frizzle

1
[ friz-uh l ]
/ ˈfrɪz əl /

verb (used with or without object), friz·zled, friz·zling.

to form into small, crisp curls; frizz.

noun

a short, crisp curl.

Origin of frizzle

1
1555–65; origin uncertain; compare Old English frīs curled, Old Frisian frēsle lock of hair
Related formsfriz·zler, noun

Definition for frizzle (2 of 2)

frizzle

2
[ friz-uh l ]
/ ˈfrɪz əl /

verb (used without object), friz·zled, friz·zling.

to make a sizzling or sputtering noise in frying or the like: the sound of bacon frizzling on the stove.

verb (used with object), friz·zled, friz·zling.

to make (food) crisp by frying.

Origin of frizzle

2
First recorded in 1830–40; fr(y)1 + (s)izzle
Dictionary.com Unabridged Based on the Random House Unabridged Dictionary, © Random House, Inc. 2019

Examples from the Web for frizzle

British Dictionary definitions for frizzle (1 of 2)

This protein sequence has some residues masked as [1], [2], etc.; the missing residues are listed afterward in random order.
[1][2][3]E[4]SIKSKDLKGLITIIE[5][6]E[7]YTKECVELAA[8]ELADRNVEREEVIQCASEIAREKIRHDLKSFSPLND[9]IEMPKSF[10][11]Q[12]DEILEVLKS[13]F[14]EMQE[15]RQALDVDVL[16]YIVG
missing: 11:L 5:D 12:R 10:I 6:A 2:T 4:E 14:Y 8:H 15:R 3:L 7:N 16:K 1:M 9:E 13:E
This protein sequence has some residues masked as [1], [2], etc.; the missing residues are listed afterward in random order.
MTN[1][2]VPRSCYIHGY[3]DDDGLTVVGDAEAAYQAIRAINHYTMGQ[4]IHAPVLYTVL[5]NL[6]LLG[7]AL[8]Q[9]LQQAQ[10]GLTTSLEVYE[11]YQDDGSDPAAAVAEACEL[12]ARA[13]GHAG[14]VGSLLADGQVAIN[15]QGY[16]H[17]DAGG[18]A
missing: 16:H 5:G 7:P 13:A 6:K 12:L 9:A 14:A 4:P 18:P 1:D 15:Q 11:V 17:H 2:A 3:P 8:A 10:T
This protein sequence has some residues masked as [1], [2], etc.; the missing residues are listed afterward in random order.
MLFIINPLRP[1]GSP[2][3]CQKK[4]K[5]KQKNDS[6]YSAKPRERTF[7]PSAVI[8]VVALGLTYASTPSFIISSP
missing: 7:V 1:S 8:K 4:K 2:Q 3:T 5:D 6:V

frizzle

1
/ (ˈfrɪzəl) /

verb

to form (the hair) into tight crisp curls; frizz

noun

a tight crisp curl
Derived Formsfrizzler, noun

Word Origin for frizzle

C16: probably related to Old English frīs curly, Old Frisian frēsle curl, ringlet

British Dictionary definitions for frizzle (2 of 2)

frizzle

2
/ (ˈfrɪzəl) /

verb

to scorch or be scorched, esp with a sizzling noise
(tr) to fry (bacon, etc) until crisp

Word Origin for frizzle

C16: probably blend of fry 1 + sizzle
Collins English Dictionary - Complete & Unabridged 2012 Digital Edition © William Collins Sons & Co. Ltd. 1979, 1986 © HarperCollins Publishers 1998, 2000, 2003, 2005, 2006, 2007, 2009, 2012

Word Origin and History for frizzle

frizzle


v.

"curl hair," 1560s, perhaps related to Old English fris "curly" and Old Frisian frisle. Or else from Middle French friser "to curl" (see frizz (v.)). Related: Frizzled; frizzling. As a noun from 1610s, "crisp curl," from the verb.

Online Etymology Dictionary, © 2010 Douglas Harper